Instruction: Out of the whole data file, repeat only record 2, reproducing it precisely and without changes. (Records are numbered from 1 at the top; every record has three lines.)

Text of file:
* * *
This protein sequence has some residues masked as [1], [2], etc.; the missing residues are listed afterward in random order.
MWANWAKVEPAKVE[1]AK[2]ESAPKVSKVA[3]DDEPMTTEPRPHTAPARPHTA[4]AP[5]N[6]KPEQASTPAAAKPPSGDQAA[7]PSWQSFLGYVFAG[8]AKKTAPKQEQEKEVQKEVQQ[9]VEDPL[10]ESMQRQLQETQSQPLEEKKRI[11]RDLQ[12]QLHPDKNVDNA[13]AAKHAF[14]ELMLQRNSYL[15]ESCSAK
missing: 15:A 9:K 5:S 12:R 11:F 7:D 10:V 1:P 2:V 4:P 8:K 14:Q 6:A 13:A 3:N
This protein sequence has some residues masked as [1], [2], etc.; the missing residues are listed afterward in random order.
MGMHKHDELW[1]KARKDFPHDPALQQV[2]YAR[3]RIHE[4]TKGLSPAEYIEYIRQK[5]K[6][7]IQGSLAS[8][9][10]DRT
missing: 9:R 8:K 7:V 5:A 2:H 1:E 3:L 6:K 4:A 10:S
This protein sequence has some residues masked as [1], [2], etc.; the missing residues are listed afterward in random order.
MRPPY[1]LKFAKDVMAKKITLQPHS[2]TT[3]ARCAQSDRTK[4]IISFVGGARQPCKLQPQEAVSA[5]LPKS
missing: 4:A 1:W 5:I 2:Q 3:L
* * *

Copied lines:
This protein sequence has some residues masked as [1], [2], etc.; the missing residues are listed afterward in random order.
MGMHKHDELW[1]KARKDFPHDPALQQV[2]YAR[3]RIHE[4]TKGLSPAEYIEYIRQK[5]K[6][7]IQGSLAS[8][9][10]DRT
missing: 9:R 8:K 7:V 5:A 2:H 1:E 3:L 6:K 4:A 10:S